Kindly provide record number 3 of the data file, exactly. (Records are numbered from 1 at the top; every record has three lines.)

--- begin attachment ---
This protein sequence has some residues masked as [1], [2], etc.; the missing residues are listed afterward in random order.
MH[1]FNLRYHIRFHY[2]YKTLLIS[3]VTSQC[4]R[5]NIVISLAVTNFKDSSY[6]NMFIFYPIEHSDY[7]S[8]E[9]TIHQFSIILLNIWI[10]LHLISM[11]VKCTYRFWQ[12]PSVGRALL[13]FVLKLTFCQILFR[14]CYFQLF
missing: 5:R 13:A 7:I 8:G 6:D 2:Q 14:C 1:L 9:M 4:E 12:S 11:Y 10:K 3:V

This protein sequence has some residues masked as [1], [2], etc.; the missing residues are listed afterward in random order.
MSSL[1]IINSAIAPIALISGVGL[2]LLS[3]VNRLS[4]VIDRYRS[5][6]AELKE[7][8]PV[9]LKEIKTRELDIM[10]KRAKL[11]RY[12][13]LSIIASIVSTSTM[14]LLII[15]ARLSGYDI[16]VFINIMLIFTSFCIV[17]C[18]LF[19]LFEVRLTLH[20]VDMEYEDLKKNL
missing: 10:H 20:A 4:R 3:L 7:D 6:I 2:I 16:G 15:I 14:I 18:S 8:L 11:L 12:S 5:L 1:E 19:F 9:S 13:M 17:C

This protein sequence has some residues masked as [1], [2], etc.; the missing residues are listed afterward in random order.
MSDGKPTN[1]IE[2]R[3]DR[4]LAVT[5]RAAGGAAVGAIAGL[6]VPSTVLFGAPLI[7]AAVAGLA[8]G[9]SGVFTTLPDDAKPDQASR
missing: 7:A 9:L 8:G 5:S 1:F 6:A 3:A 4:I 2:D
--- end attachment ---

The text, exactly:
This protein sequence has some residues masked as [1], [2], etc.; the missing residues are listed afterward in random order.
MSDGKPTN[1]IE[2]R[3]DR[4]LAVT[5]RAAGGAAVGAIAGL[6]VPSTVLFGAPLI[7]AAVAGLA[8]G[9]SGVFTTLPDDAKPDQASR
missing: 7:A 9:L 8:G 5:S 1:F 6:A 3:A 4:I 2:D